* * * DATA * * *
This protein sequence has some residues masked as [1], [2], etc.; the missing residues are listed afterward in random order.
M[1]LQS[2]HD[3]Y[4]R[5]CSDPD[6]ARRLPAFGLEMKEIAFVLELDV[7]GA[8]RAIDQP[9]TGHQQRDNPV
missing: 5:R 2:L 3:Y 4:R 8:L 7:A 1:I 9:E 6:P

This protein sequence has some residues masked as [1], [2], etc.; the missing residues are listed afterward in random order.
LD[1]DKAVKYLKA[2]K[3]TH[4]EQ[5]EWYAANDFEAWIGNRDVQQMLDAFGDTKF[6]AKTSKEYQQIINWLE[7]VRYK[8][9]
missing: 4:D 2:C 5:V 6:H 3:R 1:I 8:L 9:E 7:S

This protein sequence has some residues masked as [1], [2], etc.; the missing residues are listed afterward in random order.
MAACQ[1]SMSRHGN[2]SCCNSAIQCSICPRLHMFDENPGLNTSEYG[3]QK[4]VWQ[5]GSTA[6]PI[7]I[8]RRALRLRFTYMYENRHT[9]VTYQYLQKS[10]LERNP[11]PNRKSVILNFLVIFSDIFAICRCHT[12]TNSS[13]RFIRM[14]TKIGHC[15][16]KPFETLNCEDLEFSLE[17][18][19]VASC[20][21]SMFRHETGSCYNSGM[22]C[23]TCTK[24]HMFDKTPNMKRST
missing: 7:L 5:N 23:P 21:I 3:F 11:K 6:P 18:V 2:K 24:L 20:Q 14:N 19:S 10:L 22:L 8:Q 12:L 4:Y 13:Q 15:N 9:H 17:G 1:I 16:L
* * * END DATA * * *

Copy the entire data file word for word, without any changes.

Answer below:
This protein sequence has some residues masked as [1], [2], etc.; the missing residues are listed afterward in random order.
M[1]LQS[2]HD[3]Y[4]R[5]CSDPD[6]ARRLPAFGLEMKEIAFVLELDV[7]GA[8]RAIDQP[9]TGHQQRDNPV
missing: 5:R 2:L 3:Y 4:R 8:L 7:A 1:I 9:E 6:P

This protein sequence has some residues masked as [1], [2], etc.; the missing residues are listed afterward in random order.
LD[1]DKAVKYLKA[2]K[3]TH[4]EQ[5]EWYAANDFEAWIGNRDVQQMLDAFGDTKF[6]AKTSKEYQQIINWLE[7]VRYK[8][9]
missing: 4:D 2:C 5:V 6:H 3:R 1:I 8:L 9:E 7:S

This protein sequence has some residues masked as [1], [2], etc.; the missing residues are listed afterward in random order.
MAACQ[1]SMSRHGN[2]SCCNSAIQCSICPRLHMFDENPGLNTSEYG[3]QK[4]VWQ[5]GSTA[6]PI[7]I[8]RRALRLRFTYMYENRHT[9]VTYQYLQKS[10]LERNP[11]PNRKSVILNFLVIFSDIFAICRCHT[12]TNSS[13]RFIRM[14]TKIGHC[15][16]KPFETLNCEDLEFSLE[17][18][19]VASC[20][21]SMFRHETGSCYNSGM[22]C[23]TCTK[24]HMFDKTPNMKRST
missing: 7:L 5:N 23:P 21:I 3:F 11:K 6:P 18:V 2:K 24:L 20:Q 14:N 19:S 10:L 22:L 8:Q 12:L 4:Y 13:Q 15:N 9:H 17:G 1:I 16:L